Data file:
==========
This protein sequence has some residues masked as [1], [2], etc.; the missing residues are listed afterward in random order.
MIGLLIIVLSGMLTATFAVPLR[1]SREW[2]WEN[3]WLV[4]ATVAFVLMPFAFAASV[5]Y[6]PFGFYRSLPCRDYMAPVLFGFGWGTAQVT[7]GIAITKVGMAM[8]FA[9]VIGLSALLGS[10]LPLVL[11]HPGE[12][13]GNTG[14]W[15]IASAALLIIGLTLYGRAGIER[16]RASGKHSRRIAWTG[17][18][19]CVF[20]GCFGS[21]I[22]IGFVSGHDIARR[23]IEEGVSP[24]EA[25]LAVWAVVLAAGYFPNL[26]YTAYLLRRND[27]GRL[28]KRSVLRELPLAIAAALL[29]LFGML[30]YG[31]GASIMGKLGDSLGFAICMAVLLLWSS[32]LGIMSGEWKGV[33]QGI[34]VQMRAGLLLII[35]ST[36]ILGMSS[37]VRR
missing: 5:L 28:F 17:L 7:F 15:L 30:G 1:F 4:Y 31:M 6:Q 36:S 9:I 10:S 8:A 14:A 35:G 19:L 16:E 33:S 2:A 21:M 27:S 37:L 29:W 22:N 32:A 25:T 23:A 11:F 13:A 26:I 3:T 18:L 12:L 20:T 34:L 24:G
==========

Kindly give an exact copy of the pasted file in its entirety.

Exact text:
This protein sequence has some residues masked as [1], [2], etc.; the missing residues are listed afterward in random order.
MIGLLIIVLSGMLTATFAVPLR[1]SREW[2]WEN[3]WLV[4]ATVAFVLMPFAFAASV[5]Y[6]PFGFYRSLPCRDYMAPVLFGFGWGTAQVT[7]GIAITKVGMAM[8]FA[9]VIGLSALLGS[10]LPLVL[11]HPGE[12][13]GNTG[14]W[15]IASAALLIIGLTLYGRAGIER[16]RASGKHSRRIAWTG[17][18][19]CVF[20]GCFGS[21]I[22]IGFVSGHDIARR[23]IEEGVSP[24]EA[25]LAVWAVVLAAGYFPNL[26]YTAYLLRRND[27]GRL[28]KRSVLRELPLAIAAALL[29]LFGML[30]YG[31]GASIMGKLGDSLGFAICMAVLLLWSS[32]LGIMSGEWKGV[33]QGI[34]VQMRAGLLLII[35]ST[36]ILGMSS[37]VRR
missing: 5:L 28:F 17:L 7:F 15:L 30:G 1:F 4:Y 31:M 6:Q 36:S 9:I 10:S 8:A 14:A 35:G 19:L 16:E 33:S 2:A 21:M 27:S 37:L 29:W 22:N 32:A 25:T 23:A 11:F 13:A 26:I 3:T 18:L 12:L 20:T 34:L 24:G